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Why do plants have green leaves and not red?

I know plants are green due to chlorophyll. Surely it would be more beneficial for plants to be red than green as by being green they reflect green light and do not absorb it even though green light ...
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1answer
43 views

Biological Evolution outside of Earth [closed]

What drives evolution forward? I heard that climate change drives species to evolve and adapt. Is there any other mechanism that is encoded in our DNA by which species can over abrupt changes, evolve ...
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1answer
44 views

Who was the first to coin the terms of soft and hard selection?

Soft and hard selection are sometimes used with different definitions. I have been told that at first place hard and soft selection has been defined in the following way: soft selection: Each deme ...
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1answer
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Is the fixation rate always equal to the mutation rate for neutral alleles?

Background A classical result of population genetic is that the rate of fixation of netreual alleles is the mutation rate $\mu$. The reason is that each generation $PN_e\mu$ mutations enter the ...
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2answers
948 views

Why can't we call dog breeds different species?

I understand this question might fall into opinion based, but I'm trying to write it so that it meets the "Many good questions generate some degree of opinion based on expert experience" part and not ...
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2answers
289 views

Why don't we keep evolving until we are super-human? [duplicate]

Humans (homo sapiens) have been on the earth for thousands of generations, and we have kept evolving throughout that time. Why don't we just keep evolving so that, let's say, we live for an average of ...
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2answers
2k views

Why did humans lose their fur?

The little amount of body hair humans have don't seem to be of much use for keeping warm. Our Simian cousins on the other hand sport thick furs. At which point during the species evolution and why ...
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1answer
24 views

Endothermy in different species

Birds and mammals are both endothermic, meaning they metabolically generate the heat they need to keep their body within a certain temperature ranger. But birds are closer relatives to reptiles than ...
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42 views

What are constrained genetic elements?

I am somewhat of a newbie in evolutionary biology currently taking my first steps in bioinformatics. I was reading a paper when I came across the term "constrained genetic elements", referring to ...
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1answer
176 views

What is a selective constraint?

I encountered the term selective constraint in Huber et al. 2015, page 4 (last paragraph) in: If invariable sites are included in the analysis, then both the methods of Kim and Stephan ...
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1answer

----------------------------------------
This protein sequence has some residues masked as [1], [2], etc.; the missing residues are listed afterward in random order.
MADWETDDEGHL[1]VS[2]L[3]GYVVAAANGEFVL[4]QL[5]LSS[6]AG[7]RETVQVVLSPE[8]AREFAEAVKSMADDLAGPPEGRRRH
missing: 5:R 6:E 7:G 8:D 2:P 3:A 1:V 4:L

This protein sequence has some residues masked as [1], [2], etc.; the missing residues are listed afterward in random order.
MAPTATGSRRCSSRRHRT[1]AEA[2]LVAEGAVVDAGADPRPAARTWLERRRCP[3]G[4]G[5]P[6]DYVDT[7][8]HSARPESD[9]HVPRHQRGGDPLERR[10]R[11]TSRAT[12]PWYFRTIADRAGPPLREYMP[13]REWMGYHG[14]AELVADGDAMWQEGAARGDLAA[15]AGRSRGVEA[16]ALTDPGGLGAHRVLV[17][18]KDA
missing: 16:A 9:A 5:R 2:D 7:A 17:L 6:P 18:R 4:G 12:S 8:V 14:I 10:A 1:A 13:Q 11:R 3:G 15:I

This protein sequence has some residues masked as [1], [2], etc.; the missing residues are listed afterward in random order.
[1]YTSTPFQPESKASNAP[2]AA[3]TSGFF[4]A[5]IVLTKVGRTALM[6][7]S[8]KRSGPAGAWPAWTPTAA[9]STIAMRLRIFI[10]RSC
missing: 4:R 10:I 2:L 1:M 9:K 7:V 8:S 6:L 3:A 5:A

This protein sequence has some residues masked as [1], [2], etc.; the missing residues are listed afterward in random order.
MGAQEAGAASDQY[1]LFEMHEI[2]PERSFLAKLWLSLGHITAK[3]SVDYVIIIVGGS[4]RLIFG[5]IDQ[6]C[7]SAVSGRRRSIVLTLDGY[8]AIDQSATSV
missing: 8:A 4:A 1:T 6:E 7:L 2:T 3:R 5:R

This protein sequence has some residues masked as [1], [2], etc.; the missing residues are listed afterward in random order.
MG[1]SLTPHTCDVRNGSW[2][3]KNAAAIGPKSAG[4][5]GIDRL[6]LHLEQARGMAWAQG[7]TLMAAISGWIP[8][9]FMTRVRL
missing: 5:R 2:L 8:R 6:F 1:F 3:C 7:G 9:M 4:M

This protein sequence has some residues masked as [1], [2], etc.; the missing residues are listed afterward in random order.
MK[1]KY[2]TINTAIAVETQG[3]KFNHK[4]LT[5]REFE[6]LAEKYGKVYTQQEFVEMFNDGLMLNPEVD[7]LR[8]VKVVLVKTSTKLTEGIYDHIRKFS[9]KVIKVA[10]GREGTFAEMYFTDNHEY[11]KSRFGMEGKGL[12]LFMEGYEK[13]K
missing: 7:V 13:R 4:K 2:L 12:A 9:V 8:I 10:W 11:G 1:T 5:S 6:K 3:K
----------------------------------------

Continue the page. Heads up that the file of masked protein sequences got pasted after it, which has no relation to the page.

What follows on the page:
80 views

What factors cause males to be more common than females in humans, from an evolutionary perspective? [duplicate]

Fisher's principle states that there should be a 1:1 ratio between males and females born on average for a population. However, if you look at birth statistics your find that boys are slightly more ...
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40 views

Evolution of blood types [duplicate]

What are the popular theories regarding how our blood divided into 4 groups. Particularly I'm interested in whether this was originally linked to disease. Thanks for your answers, useful articles and ...
2
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1answer
74 views

Do all mammals have a Ventricular system?

I am familiar with the human Ventricular system that circulates Cerebrospinal fluid. This is needed among other reasons, to suspend the heavy human brain, and for injury protection. Do all mammals ...
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44 views

Variance in reproductive success and effective population size

Background The effective population size $Ne$ is the size of the Wright-Fisher population that experience the same amount of drift than the population under consideration. The higher the variance in ...
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1answer
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Why does a coconut have exactly three holes

A theory says: As coconut is a sibling of palm, somehow long time ago, three palms were in a same husk. Based on evolution theory, it's how the coconut was born in the world with three holes. ...
6
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1answer
160 views

Effects of selection on effective population size

Background The effective population size ($N_e$) is a central concept of evolutionary biology and is influenced by several parameters. For example: sex ratio bias affects $N_e$ $\left(N_e = ...
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3answers
202 views

Why does all life use the same macromolecules in their genetic code?

There is no biochemical constraint of any sort, so why doesn't some other code work? Why is it specifically RNA/DNA?